They have slick apps that allow you to track your spending transaction by transaction. By using a Monzo or Revolut card, you can set strict limits, easily track your spending and protect yourself.
Bottom line – you can be at the bar without being at the bar.
2. Uber Is Your Friend
Now, before you go all ‘Uber are evil on me…”
Uber is and has never been any more evil than every other private hire company in the world.
So, with that out of way, here we go.
Uber is an app that uses GPS to come straight to you and can drop you exactly where you want.
For pub crawls in a wheelchair, Uber can be the only way to get around quickly.
The other thing about Uber is that they have a service specifically for disabled passengers. This is called Uber Assist – by ordering a Assist, you can guarantee a driver with specialist knowledge, who will come from further away and be better equipped to help you.
Uber also provides wheelchair accessible vans for those who cannot transfer. This is cheaper than black cab and again, easier to find in most major cities.
Use Uber and whether you’re in a wheelchair or visually impaired, take the stress of out of getting around on a night out.
3. Toilet Mapping
Nothing says sexy like. ‘accessible toilet mapping’, however if you want to really enjoy your wheelchair pub crawl, then it is a must.
Because good accessible toilet is hard to come by. The key thing is to think about it ahead of time. Where you will be going out and where an accessible toilet might be.
4. The Bag
People in wheelchairs have been carrying around bags long before we could ever lay claim to suggesting.
On a wheelchair pub crawl though, you may be thinking of leaving your bag behind but you shouldn’t.
The things that you put in a bag can be your get out of jail free card.
Spill something? No worries… You’ve got spare clothes.
Hands black from spinning those rims? No worries… You’ve got wet wipes.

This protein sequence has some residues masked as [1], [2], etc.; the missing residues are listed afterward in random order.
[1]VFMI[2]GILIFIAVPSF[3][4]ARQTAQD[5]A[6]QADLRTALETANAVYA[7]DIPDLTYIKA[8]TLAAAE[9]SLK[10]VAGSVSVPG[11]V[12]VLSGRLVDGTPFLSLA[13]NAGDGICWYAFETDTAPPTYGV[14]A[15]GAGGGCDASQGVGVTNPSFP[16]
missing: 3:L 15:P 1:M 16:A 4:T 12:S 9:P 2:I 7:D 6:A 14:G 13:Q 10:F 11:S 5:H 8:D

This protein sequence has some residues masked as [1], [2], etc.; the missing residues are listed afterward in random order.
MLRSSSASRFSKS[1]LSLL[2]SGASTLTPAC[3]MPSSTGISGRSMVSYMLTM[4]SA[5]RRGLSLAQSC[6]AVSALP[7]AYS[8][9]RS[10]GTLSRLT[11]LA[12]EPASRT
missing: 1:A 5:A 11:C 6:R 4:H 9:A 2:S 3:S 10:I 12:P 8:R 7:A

Learn more more about what to put in a day bag here.
5. If You’re Staying Out
If you’re staying out or wanting a weekend away, you will be needing somewhere to stay.
This can be the tricky bit because if you need a wet room or hoist, it can be difficult to find rooms that have those features.
For some big chains like Premier Inn and Holiday Inn, it is easier to book these types of rooms than you think. Just go online.
However, if you are looking for somewhere a bit quirkier to stay, then check out AirBnB.
Airbnb has specific accessibility filters that you be assured of what type of property you getting, down to there being step free access to the front door etc.
6. Don’t Be Afraid To Bring Your Own Stuff
From reusable straws….
To easy to hold beakers
To non-spill beakers, you should not be afraid of packing your own stuff if that is going to make life easier for you.
How To Answer Those Awkward Questions
People ask wheelchair users awkward questions when they’re sober…
Never mind when they are drunk…
So if you’re on a wheelchair pub crawl, you have to be prepared (and accept) that you are going face some stupid questions.
So how do you deal with them?
There are no easy answers to this one and possibly the best strategy is have stock answers to the most stupid ones. The other way is just not to really respond because all though you may seem rude, opening up can lead you down a rabbit hole of further questions that you really do not want to answer.